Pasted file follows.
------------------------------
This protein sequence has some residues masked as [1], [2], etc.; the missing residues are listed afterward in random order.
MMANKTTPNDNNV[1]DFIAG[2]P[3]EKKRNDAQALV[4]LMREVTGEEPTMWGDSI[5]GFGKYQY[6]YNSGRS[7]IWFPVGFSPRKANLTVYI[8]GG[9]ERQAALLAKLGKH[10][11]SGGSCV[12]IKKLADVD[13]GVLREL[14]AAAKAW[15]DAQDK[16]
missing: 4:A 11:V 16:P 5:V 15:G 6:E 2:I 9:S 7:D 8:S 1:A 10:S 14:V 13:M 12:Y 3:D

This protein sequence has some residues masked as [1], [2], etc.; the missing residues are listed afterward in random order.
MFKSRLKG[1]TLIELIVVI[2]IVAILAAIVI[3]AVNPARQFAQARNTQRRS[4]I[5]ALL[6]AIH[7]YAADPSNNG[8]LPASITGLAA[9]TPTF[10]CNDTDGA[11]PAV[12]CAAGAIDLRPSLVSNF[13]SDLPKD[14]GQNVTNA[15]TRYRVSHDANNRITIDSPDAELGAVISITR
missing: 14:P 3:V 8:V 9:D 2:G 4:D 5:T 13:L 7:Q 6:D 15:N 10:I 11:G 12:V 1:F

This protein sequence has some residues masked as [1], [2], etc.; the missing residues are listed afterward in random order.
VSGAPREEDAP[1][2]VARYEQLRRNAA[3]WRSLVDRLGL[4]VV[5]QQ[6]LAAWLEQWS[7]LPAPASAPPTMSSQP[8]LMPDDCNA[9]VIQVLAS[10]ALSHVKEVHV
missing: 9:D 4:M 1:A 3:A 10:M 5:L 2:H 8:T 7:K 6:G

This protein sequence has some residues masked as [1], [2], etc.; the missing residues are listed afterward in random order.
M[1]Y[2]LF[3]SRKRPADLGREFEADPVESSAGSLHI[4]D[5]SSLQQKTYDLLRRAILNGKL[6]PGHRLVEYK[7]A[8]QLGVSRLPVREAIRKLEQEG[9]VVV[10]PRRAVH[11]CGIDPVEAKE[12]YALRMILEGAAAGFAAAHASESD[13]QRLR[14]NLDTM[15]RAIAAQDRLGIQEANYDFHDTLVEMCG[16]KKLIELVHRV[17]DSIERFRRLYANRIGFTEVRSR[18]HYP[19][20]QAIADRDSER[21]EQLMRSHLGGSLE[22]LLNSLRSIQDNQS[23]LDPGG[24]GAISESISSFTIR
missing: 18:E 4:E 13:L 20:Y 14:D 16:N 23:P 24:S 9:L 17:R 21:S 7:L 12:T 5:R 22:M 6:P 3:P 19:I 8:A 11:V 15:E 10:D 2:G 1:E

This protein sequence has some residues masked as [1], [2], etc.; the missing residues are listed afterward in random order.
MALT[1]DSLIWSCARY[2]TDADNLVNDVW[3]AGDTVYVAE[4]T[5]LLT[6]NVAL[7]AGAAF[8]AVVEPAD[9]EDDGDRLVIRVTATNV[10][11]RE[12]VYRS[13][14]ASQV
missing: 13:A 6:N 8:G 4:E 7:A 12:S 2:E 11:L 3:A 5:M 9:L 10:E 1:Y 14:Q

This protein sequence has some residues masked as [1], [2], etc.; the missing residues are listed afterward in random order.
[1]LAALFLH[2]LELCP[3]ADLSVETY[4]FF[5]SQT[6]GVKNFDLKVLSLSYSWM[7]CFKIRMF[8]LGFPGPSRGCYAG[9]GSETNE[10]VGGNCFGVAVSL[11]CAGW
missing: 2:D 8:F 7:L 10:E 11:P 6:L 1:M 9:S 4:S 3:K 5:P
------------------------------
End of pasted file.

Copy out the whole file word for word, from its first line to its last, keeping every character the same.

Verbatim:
This protein sequence has some residues masked as [1], [2], etc.; the missing residues are listed afterward in random order.
MMANKTTPNDNNV[1]DFIAG[2]P[3]EKKRNDAQALV[4]LMREVTGEEPTMWGDSI[5]GFGKYQY[6]YNSGRS[7]IWFPVGFSPRKANLTVYI[8]GG[9]ERQAALLAKLGKH[10][11]SGGSCV[12]IKKLADVD[13]GVLREL[14]AAAKAW[15]DAQDK[16]
missing: 4:A 11:V 16:P 5:V 15:G 6:E 2:I 9:S 7:D 8:S 1:A 10:S 14:V 13:M 12:Y 3:D

This protein sequence has some residues masked as [1], [2], etc.; the missing residues are listed afterward in random order.
MFKSRLKG[1]TLIELIVVI[2]IVAILAAIVI[3]AVNPARQFAQARNTQRRS[4]I[5]ALL[6]AIH[7]YAADPSNNG[8]LPASITGLAA[9]TPTF[10]CNDTDGA[11]PAV[12]CAAGAIDLRPSLVSNF[13]SDLPKD[14]GQNVTNA[15]TRYRVSHDANNRITIDSPDAELGAVISITR
missing: 14:P 3:V 8:V 9:D 2:G 4:D 5:T 13:L 7:Q 6:D 15:N 10:I 11:G 12:V 1:F

This protein sequence has some residues masked as [1], [2], etc.; the missing residues are listed afterward in random order.
VSGAPREEDAP[1][2]VARYEQLRRNAA[3]WRSLVDRLGL[4]VV[5]QQ[6]LAAWLEQWS[7]LPAPASAPPTMSSQP[8]LMPDDCNA[9]VIQVLAS[10]ALSHVKEVHV
missing: 9:D 4:M 1:A 3:A 10:M 5:L 2:H 8:T 7:K 6:G

This protein sequence has some residues masked as [1], [2], etc.; the missing residues are listed afterward in random order.
M[1]Y[2]LF[3]SRKRPADLGREFEADPVESSAGSLHI[4]D[5]SSLQQKTYDLLRRAILNGKL[6]PGHRLVEYK[7]A[8]QLGVSRLPVREAIRKLEQEG[9]VVV[10]PRRAVH[11]CGIDPVEAKE[12]YALRMILEGAAAGFAAAHASESD[13]QRLR[14]NLDTM[15]RAIAAQDRLGIQEANYDFHDTLVEMCG[16]KKLIELVHRV[17]DSIERFRRLYANRIGFTEVRSR[18]HYP[19][20]QAIADRDSER[21]EQLMRSHLGGSLE[22]LLNSLRSIQDNQS[23]LDPGG[24]GAISESISSFTIR
missing: 18:E 4:E 13:L 20:Y 14:D 16:N 23:P 24:S 9:L 17:R 21:S 7:L 12:T 5:R 22:M 6:P 3:P 19:I 8:A 11:V 15:E 10:D 2:G 1:E

This protein sequence has some residues masked as [1], [2], etc.; the missing residues are listed afterward in random order.
MALT[1]DSLIWSCARY[2]TDADNLVNDVW[3]AGDTVYVAE[4]T[5]LLT[6]NVAL[7]AGAAF[8]AVVEPAD[9]EDDGDRLVIRVTATNV[10][11]RE[12]VYRS[13][14]ASQV
missing: 13:A 6:N 8:G 4:E 7:A 12:S 2:E 11:L 3:A 5:M 9:L 10:E 1:Y 14:Q

This protein sequence has some residues masked as [1], [2], etc.; the missing residues are listed afterward in random order.
[1]LAALFLH[2]LELCP[3]ADLSVETY[4]FF[5]SQT[6]GVKNFDLKVLSLSYSWM[7]CFKIRMF[8]LGFPGPSRGCYAG[9]GSETNE[10]VGGNCFGVAVSL[11]CAGW
missing: 2:D 8:F 7:L 10:E 11:P 6:L 1:M 9:S 4:S 3:K 5:P